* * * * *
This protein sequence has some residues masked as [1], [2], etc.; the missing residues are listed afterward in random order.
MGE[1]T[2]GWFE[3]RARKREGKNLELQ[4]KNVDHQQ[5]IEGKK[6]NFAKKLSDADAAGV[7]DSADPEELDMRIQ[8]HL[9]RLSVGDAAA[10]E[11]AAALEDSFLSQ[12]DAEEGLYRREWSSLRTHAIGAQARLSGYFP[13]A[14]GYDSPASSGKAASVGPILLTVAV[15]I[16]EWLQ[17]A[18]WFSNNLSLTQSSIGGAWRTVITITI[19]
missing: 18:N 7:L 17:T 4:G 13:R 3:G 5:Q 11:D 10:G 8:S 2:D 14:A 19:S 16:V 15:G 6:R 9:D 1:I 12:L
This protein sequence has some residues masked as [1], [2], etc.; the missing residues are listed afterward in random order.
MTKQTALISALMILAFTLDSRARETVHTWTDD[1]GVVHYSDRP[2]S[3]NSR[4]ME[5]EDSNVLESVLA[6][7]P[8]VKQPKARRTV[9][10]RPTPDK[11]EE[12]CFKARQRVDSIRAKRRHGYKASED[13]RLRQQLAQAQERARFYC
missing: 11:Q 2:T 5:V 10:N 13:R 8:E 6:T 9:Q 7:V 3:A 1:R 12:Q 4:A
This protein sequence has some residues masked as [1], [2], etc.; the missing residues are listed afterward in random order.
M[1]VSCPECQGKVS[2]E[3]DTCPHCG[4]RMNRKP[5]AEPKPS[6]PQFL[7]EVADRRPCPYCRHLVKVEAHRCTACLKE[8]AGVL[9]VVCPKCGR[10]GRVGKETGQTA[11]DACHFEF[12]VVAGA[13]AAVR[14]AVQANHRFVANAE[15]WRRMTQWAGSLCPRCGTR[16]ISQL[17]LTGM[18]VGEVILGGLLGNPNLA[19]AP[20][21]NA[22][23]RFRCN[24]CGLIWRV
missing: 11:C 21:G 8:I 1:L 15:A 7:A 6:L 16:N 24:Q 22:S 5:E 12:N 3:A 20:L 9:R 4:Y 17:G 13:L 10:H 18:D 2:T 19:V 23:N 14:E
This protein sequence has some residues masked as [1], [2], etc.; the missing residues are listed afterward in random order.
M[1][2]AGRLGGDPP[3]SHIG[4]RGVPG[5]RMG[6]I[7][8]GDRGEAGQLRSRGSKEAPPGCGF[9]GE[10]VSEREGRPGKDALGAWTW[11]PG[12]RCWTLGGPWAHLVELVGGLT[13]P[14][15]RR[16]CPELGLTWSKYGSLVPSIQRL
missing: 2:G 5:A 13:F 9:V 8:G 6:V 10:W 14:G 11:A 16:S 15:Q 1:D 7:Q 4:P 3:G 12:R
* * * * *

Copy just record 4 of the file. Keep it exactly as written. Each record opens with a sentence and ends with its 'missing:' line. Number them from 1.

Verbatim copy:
This protein sequence has some residues masked as [1], [2], etc.; the missing residues are listed afterward in random order.
M[1][2]AGRLGGDPP[3]SHIG[4]RGVPG[5]RMG[6]I[7][8]GDRGEAGQLRSRGSKEAPPGCGF[9]GE[10]VSEREGRPGKDALGAWTW[11]PG[12]RCWTLGGPWAHLVELVGGLT[13]P[14][15]RR[16]CPELGLTWSKYGSLVPSIQRL
missing: 2:G 5:A 13:F 9:V 8:G 6:V 10:W 14:G 11:A 16:S 15:Q 1:D 7:Q 4:P 3:G 12:R